Even zero days can be shitty days
I woke up to rain and more clouds today & since my left knee still hurts, I decided to stay in Tehachapi yet another night. I grabbed breakfast at the continental breakfast at 630 and then went back to bed for a nice hour and a half nap, waking back up around 830. Knowing the continental breakfast ended at 9, I decided to go back down for round 2 and happened into Butters and England and they agreed to let me stay in their room tonight, lowering the rate for all of us. Yay! Today’s a good day already and it’s not even 9 am yet.
I grabbed a long shower in my room and packed up all of my gear, very messily I might add, and moved it a couple rooms down the hall and checked out of my room just in time.
Everyone in Tehachapi has told me that the Albertson’s is extremely expensive to resupply from but to go the General Dollar instead. But I like knowing my food is actual food so elected not to go to the General Dollar as recommended. I instead opted to take the Kern Transit bus over to Mojave, partly to see the town and party because apparently the grocery store is significantly cheaper, to then catch it back in an hour or 2. I figured I get to kill two birds with one stone: 1) a cheaper resupply and 2) I get to ride public transit and experience something totally new
3 hours later (and counting), I’m sitting outside the Carl’s Jr in Mojave, surrounded by screaming children and so much wind it crossed over the line of downright irritating about an hour ago, and it turns out the bus schedules posted online aren’t correct. So I get to wait another half hour for the bus back into town, after fighting the wind, spending so much money I’m verginging on an anxiety attack, and trying my damndest to make sure I have enough food to get me to Lake Isabella where my next resupply will be.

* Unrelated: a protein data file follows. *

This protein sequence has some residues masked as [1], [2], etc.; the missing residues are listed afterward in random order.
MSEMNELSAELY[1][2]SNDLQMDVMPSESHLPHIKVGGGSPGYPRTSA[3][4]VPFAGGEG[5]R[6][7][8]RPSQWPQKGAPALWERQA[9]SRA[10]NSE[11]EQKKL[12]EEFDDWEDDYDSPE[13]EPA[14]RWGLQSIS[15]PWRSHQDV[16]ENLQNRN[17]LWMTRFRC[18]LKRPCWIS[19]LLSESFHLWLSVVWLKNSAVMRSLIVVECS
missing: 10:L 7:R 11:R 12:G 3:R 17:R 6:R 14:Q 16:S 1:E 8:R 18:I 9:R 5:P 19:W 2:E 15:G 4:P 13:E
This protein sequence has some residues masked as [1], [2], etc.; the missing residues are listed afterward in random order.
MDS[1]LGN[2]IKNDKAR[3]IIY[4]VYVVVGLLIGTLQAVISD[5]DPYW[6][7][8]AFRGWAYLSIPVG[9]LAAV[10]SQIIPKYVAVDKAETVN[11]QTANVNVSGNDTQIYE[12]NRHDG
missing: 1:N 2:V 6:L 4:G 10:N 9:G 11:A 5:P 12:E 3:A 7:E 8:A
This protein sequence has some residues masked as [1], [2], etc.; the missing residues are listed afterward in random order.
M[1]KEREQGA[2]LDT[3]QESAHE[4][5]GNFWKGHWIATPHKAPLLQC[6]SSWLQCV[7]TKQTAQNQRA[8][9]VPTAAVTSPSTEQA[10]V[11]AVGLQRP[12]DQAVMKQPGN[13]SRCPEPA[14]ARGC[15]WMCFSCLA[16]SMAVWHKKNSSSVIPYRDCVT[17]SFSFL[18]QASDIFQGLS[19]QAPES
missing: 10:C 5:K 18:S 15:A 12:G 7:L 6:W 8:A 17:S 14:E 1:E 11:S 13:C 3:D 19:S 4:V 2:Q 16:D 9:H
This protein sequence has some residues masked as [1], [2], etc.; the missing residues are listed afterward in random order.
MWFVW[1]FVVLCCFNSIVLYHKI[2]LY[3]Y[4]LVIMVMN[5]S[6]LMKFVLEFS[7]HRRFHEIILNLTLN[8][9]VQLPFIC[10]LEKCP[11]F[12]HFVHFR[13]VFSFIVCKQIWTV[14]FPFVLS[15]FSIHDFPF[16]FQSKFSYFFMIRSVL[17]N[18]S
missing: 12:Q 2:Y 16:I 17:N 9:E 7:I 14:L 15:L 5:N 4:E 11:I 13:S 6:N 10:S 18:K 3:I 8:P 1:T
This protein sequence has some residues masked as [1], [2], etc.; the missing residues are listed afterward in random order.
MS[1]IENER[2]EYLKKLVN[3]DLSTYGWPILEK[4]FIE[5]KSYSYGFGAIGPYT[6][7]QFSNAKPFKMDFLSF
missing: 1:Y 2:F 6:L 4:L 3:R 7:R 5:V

Today has been the exact opposite of that with the exception of the first 3 hours or so of my day. When zero days go awry, it reminds you why you like the trail so much: there’s less stress, no money gets wasted away, you can take a nap anywhere and whenever you want, and you can be on your own schedule. Towns are nothing but stress for me and as much as I like showers and laundry, I’m getting to the point of being ready to leave them as soon as those 2 things are done.
Towns take money and money (or lackthereof) is what can get people taken off the trail faster than they even realize. Towns and money are scary things. I like the woods where neither thing exists.
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